(CNN) -- Michael Sam over the weekend became the first openly gay player to be drafted into the NFL. When he got the news by phone, Sam kissed his boyfriend, and it was aired on television. Reactions were mixed and vocal, with some calling the kiss historic and positive and others condemning it as inappropriate for children to see.
CNN Opinion has rounded up some viewpoints on that kiss, which you'll find below. The opinions expressed in these commentaries are solely those of the authors.
Drexler: Not everybody is ready for it
In a few short months, Michael Sam went from being the first openly gay NFL draft hopeful to being the first openly gay player in the history of the NFL. He reacted to the news with understandable excitement, planting a kiss on his boyfriend's lips as aired by ESPN. The negative feedback was not far behind, most notably from his future league-mates, who tweeted opinions such as "OMG" and "horrible" and "no bueno for doing that on national TV."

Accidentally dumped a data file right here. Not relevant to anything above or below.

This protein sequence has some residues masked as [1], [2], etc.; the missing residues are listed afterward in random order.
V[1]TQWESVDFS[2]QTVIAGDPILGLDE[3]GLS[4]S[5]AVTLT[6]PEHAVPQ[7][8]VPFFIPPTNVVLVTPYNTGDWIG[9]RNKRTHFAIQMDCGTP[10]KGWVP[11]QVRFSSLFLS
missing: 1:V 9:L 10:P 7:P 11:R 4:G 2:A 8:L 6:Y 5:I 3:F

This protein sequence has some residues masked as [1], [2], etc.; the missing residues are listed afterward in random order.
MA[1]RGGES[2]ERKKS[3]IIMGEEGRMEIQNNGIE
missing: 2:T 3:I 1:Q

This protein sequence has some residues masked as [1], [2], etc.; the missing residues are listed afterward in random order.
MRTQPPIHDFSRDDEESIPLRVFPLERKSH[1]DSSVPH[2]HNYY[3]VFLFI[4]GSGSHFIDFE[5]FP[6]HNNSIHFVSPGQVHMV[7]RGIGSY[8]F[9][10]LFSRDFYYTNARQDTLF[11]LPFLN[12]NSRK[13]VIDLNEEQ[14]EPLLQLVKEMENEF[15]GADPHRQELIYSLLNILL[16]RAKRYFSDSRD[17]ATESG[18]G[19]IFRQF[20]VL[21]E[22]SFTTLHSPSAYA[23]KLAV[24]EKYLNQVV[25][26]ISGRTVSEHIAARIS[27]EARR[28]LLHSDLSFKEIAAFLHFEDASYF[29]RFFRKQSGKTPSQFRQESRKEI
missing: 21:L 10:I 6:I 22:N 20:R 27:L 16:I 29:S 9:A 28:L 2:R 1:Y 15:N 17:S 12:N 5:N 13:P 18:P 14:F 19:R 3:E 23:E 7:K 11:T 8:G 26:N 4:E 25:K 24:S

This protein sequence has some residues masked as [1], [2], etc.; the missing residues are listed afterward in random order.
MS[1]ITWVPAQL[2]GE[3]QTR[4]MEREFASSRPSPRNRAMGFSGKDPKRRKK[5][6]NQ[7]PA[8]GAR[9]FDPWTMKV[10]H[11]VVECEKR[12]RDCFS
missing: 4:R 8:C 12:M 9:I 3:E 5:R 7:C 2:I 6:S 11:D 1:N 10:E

It's easy to worry that these attitudes are representative of those held throughout the NFL. They very well may be. At the same time, these reactions are also understandable -- and entirely predictable. Social norms change more quickly than people. Sam's coming out was a big deal, and he was ready for it. Many people welcome the idea of a gay player in the NFL. But that doesn't mean everyone welcomes it, or is ready for it, or knows the proper way to react to it. To be surprised that some players had negative reactions to Sam's draft kiss is naïve.